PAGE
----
Skip to main Content

Denali climbers were desperate for food -- but it was under 4 feet of snow

  • Author: Beth Bragg
  • Updated: April 28, 2017
  • Published April 26, 2017

With Mount Hunter in the background, Connor Chilcott of Seattle climbs the Cassin Ridge during a successful ascent of Denali earlier this month with partner Forrest Barker. (Courtesy Forrest Barker)

Denali's summit was in their rear-view mirror, but the challenge wasn't over yet for Seattle climbers Forrest Barker and Connor Chilcott.

The men had conquered the technically challenging Cassin Ridge to reach the 20,310-foot peak of North America's tallest mountain on April 16, becoming the season's first climbers to reach the summit.

But, as Barker said later, "It's more dangerous to go down than it is to finish the route."

Especially with empty stomachs.

Barker, 27, and Chilcott, 23, ran out of food not long after reaching the summit. At about 19,000 feet, their food was gone and their descent stalled.

A combination of high winds, severe cold and growling tummies compelled the pair to make an unplanned and uncomfortable overnight stay while still high on the mountain.

"Our biggest concern was not getting too cold, because we didn't have the calories to burn," Barker said. "That was part of our decision to spend the extra night — let's get in the tent and be warm rather than continue to shiver."

A veritable buffet awaited them at 14,000 feet, where they had cached loads of food in the snow. Chunks of Tillamook cheddar cheese. A pound of smoked salmon. Freeze-dried meals.

All they had to do was get there, and to do that they had to survive a night at 19,000 feet.

Connor Chilcott, left, and Forrest Barker bivouac at midnight. (Courtesy Forrest Barker)

A storm delivered winds of 40 to 50 mph, Barker said. The temperature was about minus-40. Sleep was fitful, especially when their tent blew over.

"It kind of collapsed on us," Barker said. "It got two holes in it and the poles got bent out of shape, but it did not get blown away or entirely destroyed. We were able to sleep in it."

The next day, Barker and Chilcott resumed their descent. When they finally reached their camp at 14,000 feet, they were as hungry as could be and gleefully headed to their cache.

Which was buried under a 4-foot snowdrift. Along with their shovel.

"We used ice axes to get the cache out," Barker said. "It took about an hour. It was a very tedious hour, knowing we had a pound of smoked salmon and some sausage and cheese.

"We were so excited to get to it. We gorged. We ate two-and-a-half days' worth of food that night. It was so good. Even our freeze-dried meals. We had instant mashed potatoes and we put in a bunch of cheddar cheese and it was delicious."

The pair rested for a couple of days at 14,000 feet, where they had cached enough food for six days, Barker said. They kept an eye on weather reports and made their final descent to the Kahiltna Glacier base camp while it was still clear. On April 21, five days after their summit and 22 after beginning their climb, Barker and Chilcott were back in Talkeetna.

They spent this week in Anchorage and are headed back to Seattle on Thursday.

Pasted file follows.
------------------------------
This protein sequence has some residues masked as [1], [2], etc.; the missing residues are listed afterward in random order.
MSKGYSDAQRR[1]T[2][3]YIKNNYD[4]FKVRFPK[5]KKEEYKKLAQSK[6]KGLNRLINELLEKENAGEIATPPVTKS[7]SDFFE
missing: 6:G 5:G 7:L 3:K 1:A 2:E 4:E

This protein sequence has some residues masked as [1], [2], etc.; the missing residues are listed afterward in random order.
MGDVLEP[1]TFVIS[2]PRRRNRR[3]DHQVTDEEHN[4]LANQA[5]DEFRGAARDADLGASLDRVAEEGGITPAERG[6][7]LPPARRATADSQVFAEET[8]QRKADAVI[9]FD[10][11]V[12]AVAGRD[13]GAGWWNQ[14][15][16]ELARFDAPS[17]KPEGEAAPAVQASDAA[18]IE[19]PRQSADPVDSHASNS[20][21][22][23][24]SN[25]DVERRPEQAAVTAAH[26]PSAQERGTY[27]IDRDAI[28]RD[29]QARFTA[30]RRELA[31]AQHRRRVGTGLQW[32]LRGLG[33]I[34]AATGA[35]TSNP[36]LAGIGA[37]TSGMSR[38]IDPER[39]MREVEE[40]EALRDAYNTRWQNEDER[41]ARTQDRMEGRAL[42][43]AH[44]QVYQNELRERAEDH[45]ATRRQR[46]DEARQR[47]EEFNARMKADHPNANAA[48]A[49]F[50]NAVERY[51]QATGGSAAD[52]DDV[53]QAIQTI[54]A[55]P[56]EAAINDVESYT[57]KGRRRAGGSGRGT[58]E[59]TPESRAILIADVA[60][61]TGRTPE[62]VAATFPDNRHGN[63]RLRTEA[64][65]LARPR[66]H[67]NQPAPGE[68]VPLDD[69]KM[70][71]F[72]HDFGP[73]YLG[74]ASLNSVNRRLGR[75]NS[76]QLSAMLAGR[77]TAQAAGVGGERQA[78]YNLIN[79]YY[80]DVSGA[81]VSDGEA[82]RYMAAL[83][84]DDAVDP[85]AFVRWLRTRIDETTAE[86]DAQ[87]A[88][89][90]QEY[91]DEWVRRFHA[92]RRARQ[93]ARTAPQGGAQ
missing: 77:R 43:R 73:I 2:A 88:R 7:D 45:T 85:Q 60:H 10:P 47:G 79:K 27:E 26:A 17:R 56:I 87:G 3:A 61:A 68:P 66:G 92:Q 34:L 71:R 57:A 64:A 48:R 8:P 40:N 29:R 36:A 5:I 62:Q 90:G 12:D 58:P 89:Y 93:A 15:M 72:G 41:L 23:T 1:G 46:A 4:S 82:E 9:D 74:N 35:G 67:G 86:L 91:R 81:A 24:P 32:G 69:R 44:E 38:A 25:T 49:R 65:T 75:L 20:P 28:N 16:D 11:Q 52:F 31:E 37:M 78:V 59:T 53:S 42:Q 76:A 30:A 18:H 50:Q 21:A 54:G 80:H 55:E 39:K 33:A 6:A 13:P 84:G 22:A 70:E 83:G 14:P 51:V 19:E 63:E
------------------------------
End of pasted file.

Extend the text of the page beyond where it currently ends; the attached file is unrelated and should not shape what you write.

Connor Chilcott pauses at a crevasse at 12,000 feet. (Courtesy Forrest Barker)

Both are on the mend from medical maladies that Barker, an EMT and member of Seattle Mountain Rescue, deemed minor. On the way up, Chilcott frostbit a toe. On the way down, Barker suffered from high-altitude pulmonary edema, or fluid in the lungs.

When the men began their climb, they were the only people on the mountain. The climbing season typically doesn't get busy until the first week of May, and the April 16 summit was a month earlier than the first summits in 2016 and 2015.

"The coolest part about climbing in April is you're not following anybody's footsteps," said Barker, who in 2015 reached the top of Denali via the popular West Buttress route. "You're really climbing for yourself. Every step you take is your own decision.

"You're not surrounded by the 200 other climbers that you get during the normal season. We were the only people on the mountain the whole time. We only saw three (people) going up as we were leaving. The only life we saw was one single bird that was dead."

They also saw — and in some cases, didn't see — a number of crevasses. Barker fell into six, Chilcott into three.

Barker said crevasses are well-hidden on the Cassin Ridge, an 8,000-foot spine that splits the south face of Denali and ends near the summit. The two stayed roped together nearly the entire time, he said.

If the two made a mistake, Barker said, it was not bringing a complete map or description of the Cassin Ridge, a rarely climbed route.

"We just took what climbers call a topo — a drawing of the route — but we didn't take a full route description, and that led us to go off-route a few times and ended up costing us a decent amount of time," Barker said.

"And time is what really ended up being the most valuable asset for us – it caused us to run out of food."

Few attempt the Cassin Ridge, which was first completed by a team led by Italy's Ricardo Cassin in 1961. In the last seven seasons on Denali, 62 of the 4,370 recorded summits — 1.4 percent — came on the Cassin Ridge, which is considered one of the world's classic alpine climbs.

It's one Barker said he'll treasure.

"It goes on my list as my favorite climb so far," he said. "It's a climb that wasn't easy, it's a climb that taught me a lot of technical skills, it's a climb that pushed me not completely out of my comfort zone but close.

"… The mountain roared at us a little bit and we roared back, and it all came together really nicely in the end."

An exhausted Connor Chilcott takes in the view on the upper Cassin Ridge. “Things got serious shortly after this and no more photos were taken,” fellow climber Forrest Barker said. (Courtesy Forrest Barker)